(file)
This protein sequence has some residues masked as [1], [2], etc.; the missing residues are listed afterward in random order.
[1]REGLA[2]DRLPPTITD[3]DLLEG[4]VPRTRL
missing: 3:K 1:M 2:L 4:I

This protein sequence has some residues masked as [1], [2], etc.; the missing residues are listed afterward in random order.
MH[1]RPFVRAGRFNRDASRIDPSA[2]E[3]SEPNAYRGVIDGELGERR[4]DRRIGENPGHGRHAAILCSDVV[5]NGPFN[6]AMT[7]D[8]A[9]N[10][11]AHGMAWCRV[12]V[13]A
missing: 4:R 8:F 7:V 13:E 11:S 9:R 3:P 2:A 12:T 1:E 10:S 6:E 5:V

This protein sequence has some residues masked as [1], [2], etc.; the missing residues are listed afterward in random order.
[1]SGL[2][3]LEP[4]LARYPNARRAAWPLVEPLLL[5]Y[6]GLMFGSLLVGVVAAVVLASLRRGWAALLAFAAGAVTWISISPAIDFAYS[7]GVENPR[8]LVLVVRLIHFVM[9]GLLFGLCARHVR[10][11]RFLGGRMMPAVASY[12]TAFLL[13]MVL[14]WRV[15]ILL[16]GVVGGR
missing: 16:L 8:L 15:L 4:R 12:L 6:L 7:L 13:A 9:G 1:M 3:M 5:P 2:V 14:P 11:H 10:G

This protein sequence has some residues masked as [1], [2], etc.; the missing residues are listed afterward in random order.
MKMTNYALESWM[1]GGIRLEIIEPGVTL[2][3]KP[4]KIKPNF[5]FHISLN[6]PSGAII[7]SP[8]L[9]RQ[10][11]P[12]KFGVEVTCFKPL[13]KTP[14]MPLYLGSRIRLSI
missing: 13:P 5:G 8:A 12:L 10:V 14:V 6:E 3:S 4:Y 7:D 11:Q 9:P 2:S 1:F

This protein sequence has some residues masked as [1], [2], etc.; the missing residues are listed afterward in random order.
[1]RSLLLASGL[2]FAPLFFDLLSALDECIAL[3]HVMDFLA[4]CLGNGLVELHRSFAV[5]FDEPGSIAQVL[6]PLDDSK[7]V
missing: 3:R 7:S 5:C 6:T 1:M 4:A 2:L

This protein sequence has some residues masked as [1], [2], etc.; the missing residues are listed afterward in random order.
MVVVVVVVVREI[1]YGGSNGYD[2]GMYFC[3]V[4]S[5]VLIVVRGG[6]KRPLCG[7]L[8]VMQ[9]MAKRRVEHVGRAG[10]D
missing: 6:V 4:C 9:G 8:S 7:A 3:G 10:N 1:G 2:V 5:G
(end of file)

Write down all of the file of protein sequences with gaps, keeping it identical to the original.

This protein sequence has some residues masked as [1], [2], etc.; the missing residues are listed afterward in random order.
[1]REGLA[2]DRLPPTITD[3]DLLEG[4]VPRTRL
missing: 3:K 1:M 2:L 4:I

This protein sequence has some residues masked as [1], [2], etc.; the missing residues are listed afterward in random order.
MH[1]RPFVRAGRFNRDASRIDPSA[2]E[3]SEPNAYRGVIDGELGERR[4]DRRIGENPGHGRHAAILCSDVV[5]NGPFN[6]AMT[7]D[8]A[9]N[10][11]AHGMAWCRV[12]V[13]A
missing: 4:R 8:F 7:V 13:E 11:S 9:R 3:P 2:A 12:T 1:E 10:S 6:E 5:V

This protein sequence has some residues masked as [1], [2], etc.; the missing residues are listed afterward in random order.
[1]SGL[2][3]LEP[4]LARYPNARRAAWPLVEPLLL[5]Y[6]GLMFGSLLVGVVAAVVLASLRRGWAALLAFAAGAVTWISISPAIDFAYS[7]GVENPR[8]LVLVVRLIHFVM[9]GLLFGLCARHVR[10][11]RFLGGRMMPAVASY[12]TAFLL[13]MVL[14]WRV[15]ILL[16]GVVGGR
missing: 16:L 8:L 15:L 4:R 12:L 6:L 7:L 13:A 9:G 1:M 3:M 5:P 2:V 14:P 11:H 10:G

This protein sequence has some residues masked as [1], [2], etc.; the missing residues are listed afterward in random order.
MKMTNYALESWM[1]GGIRLEIIEPGVTL[2][3]KP[4]KIKPNF[5]FHISLN[6]PSGAII[7]SP[8]L[9]RQ[10][11]P[12]KFGVEVTCFKPL[13]KTP[14]MPLYLGSRIRLSI
missing: 13:P 5:G 8:A 12:L 10:V 14:V 6:E 3:S 4:Y 7:D 11:Q 9:P 2:S 1:F

This protein sequence has some residues masked as [1], [2], etc.; the missing residues are listed afterward in random order.
[1]RSLLLASGL[2]FAPLFFDLLSALDECIAL[3]HVMDFLA[4]CLGNGLVELHRSFAV[5]FDEPGSIAQVL[6]PLDDSK[7]V
missing: 3:R 7:S 5:C 6:T 1:M 4:A 2:L

This protein sequence has some residues masked as [1], [2], etc.; the missing residues are listed afterward in random order.
MVVVVVVVVREI[1]YGGSNGYD[2]GMYFC[3]V[4]S[5]VLIVVRGG[6]KRPLCG[7]L[8]VMQ[9]MAKRRVEHVGRAG[10]D
missing: 6:V 4:C 9:G 8:S 7:A 3:G 10:N 1:G 2:V 5:G